CNBC Excerpts: Icahn Enterprises Chairman Carl Icahn Speaks with CNBC’s Scott Wapner on “Fast Money Halftime Report” Today

WHEN: Today, Friday, December 11th

WHERE: CNBC's "Fast Money Halftime Report"

Following are excerpts from the unofficial transcript of a CNBC interview with Icahn Enterprises Chairman Carl Icahn on CNBC's "Fast Money Halftime Report" (M-F, 12PM-1PM ET) today, Friday, December 11th. Following are links to the video on,, and

All references must be sourced to CNBC.


A high yield market is just a keg of dynamite that sooner or later will blow up. And I did say, and I said it to Larry, and I got respect for Larry, that Blackrock is a dangerous – the ETFs and Blackrock and these other companies are very dangerous because there is no liquidity behind these ETFs.


I think the average person that goes into this should basically be warned and understand the danger. You're starting to see it manifest itself now. The SEC, like Icahn, sees danger. And there is danger because a lot of these companies – not just the energy companies, the other companies that really should have had to pay much higher interest rates, borrowed a great deal of money and I would like to know how they pay that back or how they even restructure the finances.


A high yield market is just a keg of dynamite that sooner or later will blow up. If you're buying these ETFs, these high-yield ETFs, well, you're going to have liquidity. And it's just beginning. It's a major problem, and the government, the SEC came out today and that is why I did the tweet.


The high yield market is tremendously in my mind overpriced. I'm not the only one saying it. A lot of intelligent people are said it in the last two months. Unfortunately, you have these instruments that – I'm not blaming anyone, I mean this is what companies do. They put these high yield funds out because you make a lot of money on them.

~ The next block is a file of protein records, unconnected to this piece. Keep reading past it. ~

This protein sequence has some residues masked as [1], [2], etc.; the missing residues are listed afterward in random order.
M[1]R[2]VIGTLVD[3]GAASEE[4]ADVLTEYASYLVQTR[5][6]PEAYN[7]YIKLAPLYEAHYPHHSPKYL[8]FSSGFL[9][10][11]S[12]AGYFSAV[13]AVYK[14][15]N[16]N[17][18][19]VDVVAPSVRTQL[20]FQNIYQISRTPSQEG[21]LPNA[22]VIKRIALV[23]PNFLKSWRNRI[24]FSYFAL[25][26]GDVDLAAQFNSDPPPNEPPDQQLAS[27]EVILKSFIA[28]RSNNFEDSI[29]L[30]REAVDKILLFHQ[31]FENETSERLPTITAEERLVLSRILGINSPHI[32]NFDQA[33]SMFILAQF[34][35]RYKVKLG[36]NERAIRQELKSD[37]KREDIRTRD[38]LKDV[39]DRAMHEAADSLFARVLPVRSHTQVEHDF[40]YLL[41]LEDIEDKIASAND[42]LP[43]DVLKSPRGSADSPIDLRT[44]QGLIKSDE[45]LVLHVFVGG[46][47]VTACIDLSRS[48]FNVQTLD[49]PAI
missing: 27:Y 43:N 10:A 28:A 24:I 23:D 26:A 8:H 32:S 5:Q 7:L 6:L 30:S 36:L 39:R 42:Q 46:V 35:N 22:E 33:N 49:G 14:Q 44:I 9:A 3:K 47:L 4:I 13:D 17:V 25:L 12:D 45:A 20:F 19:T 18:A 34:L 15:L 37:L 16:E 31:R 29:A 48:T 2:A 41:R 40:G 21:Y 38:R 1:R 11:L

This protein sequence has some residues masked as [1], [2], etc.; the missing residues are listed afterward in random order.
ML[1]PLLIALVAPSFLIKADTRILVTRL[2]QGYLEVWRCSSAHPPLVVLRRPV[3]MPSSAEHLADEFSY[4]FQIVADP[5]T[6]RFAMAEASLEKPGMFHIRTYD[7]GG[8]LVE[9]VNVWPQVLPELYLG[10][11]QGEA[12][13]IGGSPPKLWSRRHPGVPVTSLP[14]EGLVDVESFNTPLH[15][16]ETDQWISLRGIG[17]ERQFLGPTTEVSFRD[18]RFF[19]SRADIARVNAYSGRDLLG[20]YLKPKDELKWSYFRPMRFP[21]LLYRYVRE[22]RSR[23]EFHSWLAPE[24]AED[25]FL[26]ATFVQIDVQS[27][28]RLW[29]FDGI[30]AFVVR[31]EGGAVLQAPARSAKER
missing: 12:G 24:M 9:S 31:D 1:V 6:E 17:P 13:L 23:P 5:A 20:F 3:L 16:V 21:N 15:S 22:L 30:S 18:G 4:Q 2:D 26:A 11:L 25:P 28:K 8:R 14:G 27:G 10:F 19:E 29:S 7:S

I think it could be bad, but it could also be possibly stopped and averted. But I think the SEC – generally you don't like government intervention, but they should be, as they said yesterday, there should be rules about this stuff. There should be rules about how – you know, what you can buy and how you can buy it because people don't want the government involved too much. And I sort of agree, you don't want much intervention, but right here, there should be a lot of rules in what these guys are selling. And a lot of these companies shouldn't be borrowing the way they are at six times leverage. And companies that earnings are very suspect to begin with.


It is analogous somewhat to the housing market when you had those terrible instruments – those securities. Like mortgage backed securities. In a way it is analogous. It's not as bad maybe – well in the energy it is this bad. Because those guys in many cases can't pay them. But now, here's what happens. So you think you have a fund. I mean, look, if you're a sophisticated bank that owned them, but those banks aren't even in the market anymore because, you know, the rules. So, then you understand what you have. But when you try to go sell that, it is going to be very difficult. And you know, I still think if you speak out enough and talk enough about it, you might be able to save the situation


From my point of view, I'm not buying it for a trade. I've told you this. Average company I own is 7 to 8 years. And so I'm not buying these because I think tomorrow they're going up or down. I think these companies are undervalued and in certain circumstances – and I'm not talking about any one of those you mentioned necessarily at this moment in time, but you may understand what I'm saying in the not too far future – that in many of these or in some of these, they're undervalued because of the management. And the CEO that's in there. And so that's one of the things. And the CEO is going the wrong way in certain ones and you may know what I'm talking about in the very near future.


We sort of misread it, we didn't think it would be this bad. I don't think anybody thought it would be this bad because you obviously have the Middle East, Saudi Arabia just keep pumping and pumping and pumping oil. And that's a secular change that you can't do anything about. It's a political thing also. But yeah, I have to say and admit that while it hurts me day to day in marking my portfolio – as you mentioned before, so I'm talking against myself here – I think it will, it could very easily get worse. And eventually, I think it will get better, but it could get worse.

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